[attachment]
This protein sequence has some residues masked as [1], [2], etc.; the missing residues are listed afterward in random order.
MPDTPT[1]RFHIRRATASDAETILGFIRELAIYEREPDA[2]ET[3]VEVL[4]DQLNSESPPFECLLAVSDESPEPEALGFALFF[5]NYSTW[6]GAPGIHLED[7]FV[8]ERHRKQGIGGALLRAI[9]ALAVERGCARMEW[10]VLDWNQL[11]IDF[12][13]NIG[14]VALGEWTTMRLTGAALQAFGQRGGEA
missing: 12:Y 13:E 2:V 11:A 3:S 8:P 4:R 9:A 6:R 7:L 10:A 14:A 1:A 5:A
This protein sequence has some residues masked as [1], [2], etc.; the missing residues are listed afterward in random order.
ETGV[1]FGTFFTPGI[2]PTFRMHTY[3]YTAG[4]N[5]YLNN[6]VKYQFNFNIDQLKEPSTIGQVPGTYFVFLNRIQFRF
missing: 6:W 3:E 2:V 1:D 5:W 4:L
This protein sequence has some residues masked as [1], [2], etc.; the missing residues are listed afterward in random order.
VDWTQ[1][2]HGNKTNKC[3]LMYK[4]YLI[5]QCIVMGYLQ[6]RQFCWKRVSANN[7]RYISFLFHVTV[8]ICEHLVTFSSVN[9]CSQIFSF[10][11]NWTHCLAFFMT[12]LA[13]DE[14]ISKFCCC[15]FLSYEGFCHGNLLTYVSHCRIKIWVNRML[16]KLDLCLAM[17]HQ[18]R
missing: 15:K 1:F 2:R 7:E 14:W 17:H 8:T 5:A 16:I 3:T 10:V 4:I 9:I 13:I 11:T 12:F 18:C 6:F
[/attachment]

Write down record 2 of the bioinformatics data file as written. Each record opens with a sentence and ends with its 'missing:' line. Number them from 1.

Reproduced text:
This protein sequence has some residues masked as [1], [2], etc.; the missing residues are listed afterward in random order.
ETGV[1]FGTFFTPGI[2]PTFRMHTY[3]YTAG[4]N[5]YLNN[6]VKYQFNFNIDQLKEPSTIGQVPGTYFVFLNRIQFRF
missing: 6:W 3:E 2:V 1:D 5:W 4:L